Myles on class and language, class in language and more over at Trop

Everything’s about class in some way, in the same way that everything about sex is about class. Everything about language is about class. You’re always giving a huge amount of information, and you’re always speaking as a member of a certain group in a way. It’s never without context. I’m very aware of that. When I first started writing poetry—especially because I was young and I had no idea who I was or who or what was speaking or who or what was making these poems—I made up a bit of a character who was quite a lot like me and decided that they were writing my poems. I exteriorized some of the things that actually made up my own identity. And I thought of all of the different ways of speaking I heard when I was growing up and what I liked and didn’t like. I’ve always been obsessed with the sonorous qualities of speech and with what figures of speech can most appropriately be said in conversation as opposed to in a poem.

and from the same Trop interview:

“There’s a kind of anywhere-ness and an anyone-ness that’s really exciting and important to me in language—that language not be of a particular privileged class. All class is a privilege, even the lowliest have a vernacular that is all their own that they use to keep people in and keep people out.”

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January 20, 2013

Salty Ink Dazzling Debuts includes Malarky

On December 20, Salty Ink, a Newfoundland based literary blog, announced its list of Most Dazzling Debuts 2012 and Malarky was among them.

See the full list here

On January 20, 2013, the same Salty Ink posted it’s (Probably) The Best Novels of 2012 list and Malarky was included again.

Thank you to Salty Ink for this double listing and for bringing Malarky to the attention of readers in Atlantic Canada.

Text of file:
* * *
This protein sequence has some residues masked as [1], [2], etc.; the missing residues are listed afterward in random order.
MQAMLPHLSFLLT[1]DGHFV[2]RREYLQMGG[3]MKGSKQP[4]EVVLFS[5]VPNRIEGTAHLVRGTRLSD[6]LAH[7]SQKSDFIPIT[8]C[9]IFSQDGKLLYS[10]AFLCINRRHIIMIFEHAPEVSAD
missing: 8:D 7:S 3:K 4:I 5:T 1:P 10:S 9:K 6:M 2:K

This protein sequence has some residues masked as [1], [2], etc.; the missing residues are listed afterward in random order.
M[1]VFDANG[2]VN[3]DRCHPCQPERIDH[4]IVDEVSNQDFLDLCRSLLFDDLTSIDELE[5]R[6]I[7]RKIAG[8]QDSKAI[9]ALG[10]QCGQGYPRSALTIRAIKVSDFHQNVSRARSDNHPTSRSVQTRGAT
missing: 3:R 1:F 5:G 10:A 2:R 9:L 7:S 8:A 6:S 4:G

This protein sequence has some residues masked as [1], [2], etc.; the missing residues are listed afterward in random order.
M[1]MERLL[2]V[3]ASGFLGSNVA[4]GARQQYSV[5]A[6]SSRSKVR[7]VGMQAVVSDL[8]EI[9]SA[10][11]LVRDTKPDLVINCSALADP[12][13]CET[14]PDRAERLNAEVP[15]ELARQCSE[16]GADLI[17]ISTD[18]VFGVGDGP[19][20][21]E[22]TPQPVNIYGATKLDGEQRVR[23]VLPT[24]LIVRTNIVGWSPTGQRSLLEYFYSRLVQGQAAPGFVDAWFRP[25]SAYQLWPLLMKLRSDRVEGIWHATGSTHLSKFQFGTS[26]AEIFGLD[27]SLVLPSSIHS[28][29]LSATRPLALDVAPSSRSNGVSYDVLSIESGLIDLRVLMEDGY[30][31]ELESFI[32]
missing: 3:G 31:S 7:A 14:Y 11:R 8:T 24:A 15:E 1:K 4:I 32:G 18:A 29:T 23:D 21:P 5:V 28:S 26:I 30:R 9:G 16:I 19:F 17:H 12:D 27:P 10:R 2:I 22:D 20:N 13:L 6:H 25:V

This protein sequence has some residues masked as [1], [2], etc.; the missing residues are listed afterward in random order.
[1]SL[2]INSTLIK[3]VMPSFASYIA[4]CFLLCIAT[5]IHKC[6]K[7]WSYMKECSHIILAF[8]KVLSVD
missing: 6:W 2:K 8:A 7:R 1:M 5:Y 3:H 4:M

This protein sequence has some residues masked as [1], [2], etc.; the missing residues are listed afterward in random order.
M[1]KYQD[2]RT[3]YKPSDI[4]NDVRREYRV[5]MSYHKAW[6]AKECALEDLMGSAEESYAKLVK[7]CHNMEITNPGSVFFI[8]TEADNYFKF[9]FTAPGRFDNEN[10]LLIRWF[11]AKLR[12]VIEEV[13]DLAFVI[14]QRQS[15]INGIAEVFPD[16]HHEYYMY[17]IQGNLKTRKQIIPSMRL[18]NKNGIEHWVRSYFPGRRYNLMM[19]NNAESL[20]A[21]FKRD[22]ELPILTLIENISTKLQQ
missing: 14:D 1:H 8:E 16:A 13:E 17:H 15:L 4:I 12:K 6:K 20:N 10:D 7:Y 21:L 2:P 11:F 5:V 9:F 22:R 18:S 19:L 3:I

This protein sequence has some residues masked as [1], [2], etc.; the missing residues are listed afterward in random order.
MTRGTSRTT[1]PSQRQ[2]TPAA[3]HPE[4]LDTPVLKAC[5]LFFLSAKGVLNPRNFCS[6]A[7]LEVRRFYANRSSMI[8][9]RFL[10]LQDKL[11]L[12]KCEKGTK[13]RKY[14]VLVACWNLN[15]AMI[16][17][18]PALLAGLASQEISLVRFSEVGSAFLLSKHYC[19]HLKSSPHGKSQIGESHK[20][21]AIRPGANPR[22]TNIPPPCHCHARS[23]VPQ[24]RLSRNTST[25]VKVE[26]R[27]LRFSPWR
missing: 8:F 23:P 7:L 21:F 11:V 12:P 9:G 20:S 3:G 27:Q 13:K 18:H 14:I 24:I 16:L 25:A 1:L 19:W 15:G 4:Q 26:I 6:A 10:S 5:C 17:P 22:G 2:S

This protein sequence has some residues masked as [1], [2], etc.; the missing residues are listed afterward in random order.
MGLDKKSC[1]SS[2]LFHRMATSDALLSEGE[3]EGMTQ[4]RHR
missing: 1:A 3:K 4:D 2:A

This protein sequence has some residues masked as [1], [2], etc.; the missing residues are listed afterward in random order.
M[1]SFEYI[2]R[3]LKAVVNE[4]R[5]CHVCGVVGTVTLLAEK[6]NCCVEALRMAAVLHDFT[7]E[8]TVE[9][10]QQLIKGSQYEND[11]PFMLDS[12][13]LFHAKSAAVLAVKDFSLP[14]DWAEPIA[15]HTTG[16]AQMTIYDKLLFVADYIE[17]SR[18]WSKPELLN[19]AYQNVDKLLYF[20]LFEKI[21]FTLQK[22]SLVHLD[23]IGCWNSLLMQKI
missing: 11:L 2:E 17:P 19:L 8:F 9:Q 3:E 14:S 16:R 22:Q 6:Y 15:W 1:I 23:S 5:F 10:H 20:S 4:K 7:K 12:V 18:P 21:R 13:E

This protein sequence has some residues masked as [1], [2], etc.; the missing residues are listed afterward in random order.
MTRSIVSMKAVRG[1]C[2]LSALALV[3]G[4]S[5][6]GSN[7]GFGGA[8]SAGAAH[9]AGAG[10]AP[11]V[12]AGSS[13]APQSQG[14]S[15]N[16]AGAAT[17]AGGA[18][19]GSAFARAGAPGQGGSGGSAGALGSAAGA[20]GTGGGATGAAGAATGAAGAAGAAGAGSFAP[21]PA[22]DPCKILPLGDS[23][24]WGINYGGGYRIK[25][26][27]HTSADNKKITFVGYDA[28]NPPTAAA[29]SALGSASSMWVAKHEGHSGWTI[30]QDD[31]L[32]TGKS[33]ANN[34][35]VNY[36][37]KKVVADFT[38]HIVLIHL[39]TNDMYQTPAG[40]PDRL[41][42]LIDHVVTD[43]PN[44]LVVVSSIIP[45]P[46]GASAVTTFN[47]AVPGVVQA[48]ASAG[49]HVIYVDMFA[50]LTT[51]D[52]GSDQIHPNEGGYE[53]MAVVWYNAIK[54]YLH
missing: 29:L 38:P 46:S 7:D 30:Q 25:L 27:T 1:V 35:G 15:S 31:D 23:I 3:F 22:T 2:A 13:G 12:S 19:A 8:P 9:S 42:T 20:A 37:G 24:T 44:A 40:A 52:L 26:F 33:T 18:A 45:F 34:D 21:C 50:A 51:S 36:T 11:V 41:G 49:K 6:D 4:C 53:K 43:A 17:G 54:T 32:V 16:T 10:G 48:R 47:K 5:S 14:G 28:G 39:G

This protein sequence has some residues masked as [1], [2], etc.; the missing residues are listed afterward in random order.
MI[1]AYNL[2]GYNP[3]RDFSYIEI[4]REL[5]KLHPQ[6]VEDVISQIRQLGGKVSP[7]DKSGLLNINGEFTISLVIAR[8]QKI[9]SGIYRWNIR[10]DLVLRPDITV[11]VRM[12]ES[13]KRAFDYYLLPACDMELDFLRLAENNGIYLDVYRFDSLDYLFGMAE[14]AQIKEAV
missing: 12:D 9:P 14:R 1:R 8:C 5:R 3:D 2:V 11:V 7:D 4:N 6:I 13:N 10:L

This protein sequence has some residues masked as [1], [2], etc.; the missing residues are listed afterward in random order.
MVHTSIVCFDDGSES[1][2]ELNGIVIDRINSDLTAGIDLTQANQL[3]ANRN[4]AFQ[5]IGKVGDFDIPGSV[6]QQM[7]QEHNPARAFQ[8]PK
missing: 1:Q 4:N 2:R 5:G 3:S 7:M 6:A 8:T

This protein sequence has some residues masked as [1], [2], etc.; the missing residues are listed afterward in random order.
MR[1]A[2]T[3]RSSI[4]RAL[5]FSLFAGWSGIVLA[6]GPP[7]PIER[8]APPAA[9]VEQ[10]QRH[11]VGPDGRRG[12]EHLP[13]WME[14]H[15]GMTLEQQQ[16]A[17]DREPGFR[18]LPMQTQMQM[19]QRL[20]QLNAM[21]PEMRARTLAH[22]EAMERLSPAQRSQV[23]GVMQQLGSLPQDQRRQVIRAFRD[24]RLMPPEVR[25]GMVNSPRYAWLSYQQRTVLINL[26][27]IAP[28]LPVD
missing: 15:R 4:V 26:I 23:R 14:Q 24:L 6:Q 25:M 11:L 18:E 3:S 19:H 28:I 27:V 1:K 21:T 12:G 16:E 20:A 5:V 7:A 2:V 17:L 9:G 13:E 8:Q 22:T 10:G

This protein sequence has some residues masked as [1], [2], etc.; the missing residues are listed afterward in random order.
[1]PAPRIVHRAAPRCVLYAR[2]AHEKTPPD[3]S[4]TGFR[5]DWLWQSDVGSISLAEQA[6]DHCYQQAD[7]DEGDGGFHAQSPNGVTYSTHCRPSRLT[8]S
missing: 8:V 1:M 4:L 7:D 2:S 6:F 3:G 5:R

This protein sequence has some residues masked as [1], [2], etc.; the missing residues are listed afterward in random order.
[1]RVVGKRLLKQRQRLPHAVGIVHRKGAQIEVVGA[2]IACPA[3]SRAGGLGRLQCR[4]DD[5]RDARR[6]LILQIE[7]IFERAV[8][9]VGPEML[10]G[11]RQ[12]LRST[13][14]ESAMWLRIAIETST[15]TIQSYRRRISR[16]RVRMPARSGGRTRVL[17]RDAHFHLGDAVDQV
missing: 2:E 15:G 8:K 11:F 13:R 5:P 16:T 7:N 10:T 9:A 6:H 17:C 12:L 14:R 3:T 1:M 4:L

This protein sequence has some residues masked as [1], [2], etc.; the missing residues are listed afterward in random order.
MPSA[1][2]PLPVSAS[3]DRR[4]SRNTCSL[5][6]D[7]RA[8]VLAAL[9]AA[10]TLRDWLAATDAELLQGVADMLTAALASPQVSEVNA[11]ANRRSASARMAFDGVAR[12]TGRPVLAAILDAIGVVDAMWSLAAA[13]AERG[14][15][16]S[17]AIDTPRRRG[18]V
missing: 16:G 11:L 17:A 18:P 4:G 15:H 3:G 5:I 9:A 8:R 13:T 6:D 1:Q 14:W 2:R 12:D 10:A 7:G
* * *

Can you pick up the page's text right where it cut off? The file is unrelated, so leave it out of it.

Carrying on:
Although I remain slightly underwhelmed by the much lauded by my Atlantic Canadian friends “King Cole tea” — I would very much love to read in Atlantic Canada, as I am most keen to visit the other side of Canada and discover lobster. I am quite an expert in the weather forecasts for those regions. They have some serious storm action going on in them there parts!

Newfoundland yahoy!



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January 14, 2013

Malarky on Montreal Gazette’s Top Shelf

“Anakana Schofield’s Malarky (Biblioasis, 225 pages, $19.95) introduced an indelible heroine into our national literature, no less so for the fact that she’s Irish. Inhabiting the sometimes confused but always indomitable mind of the grieving and randy Dublin housewife Our Woman, Schofield has created a note-perfect literary joyride, a “voice novel” in the best sense. An unaccountable collective oversight saw Malarky left off all the major prize short lists, but Amazon and other Internet indicators show that Irish-Canadian Schofield is finding readers regardless, and that’s as heartening a story as 2012 has provided.”

Thank you to Ian McGillis of the Montreal Gazette for including Malarky in his year of reading list. I am delighted that my novel is included in our national literature here. I hope she’ll be taught as Canadian Literature and World Literature and Irish Literature. I owe a great deal to this country and Vancouver, the community where I live and its many kind people who have encouraged and inspired me, especially during difficult times. Malarky was Made In Canada. I hope to contribute more to our literature, as I am keen to write into, out of and in response to the where I live. On va voir!
To discover the other books and read Rewind 2012: No shortage of top-shelf titles click here
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January 13, 2013

Pride: Malarky makes Pickle Me This 2012 Books of the Year

I am so topsy turvy in my reportage I have failed to register the most significant Book of the Year nod. Pickle Me This! This inclusion makes Malarky therefore a Pickler! I have ambitions to be a pickler. Only thus far managing to be a disastrous canner. A lovely list indeed filled with thoughtful, talented women’s work. Yes! Thank you Kerry Clare.

“According to everybody that matters, this was one of the best books of the year, and when it comes out in the UK next year, the whole world is going to know it.” Discover all the best (potential) picklers here


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January 13, 2013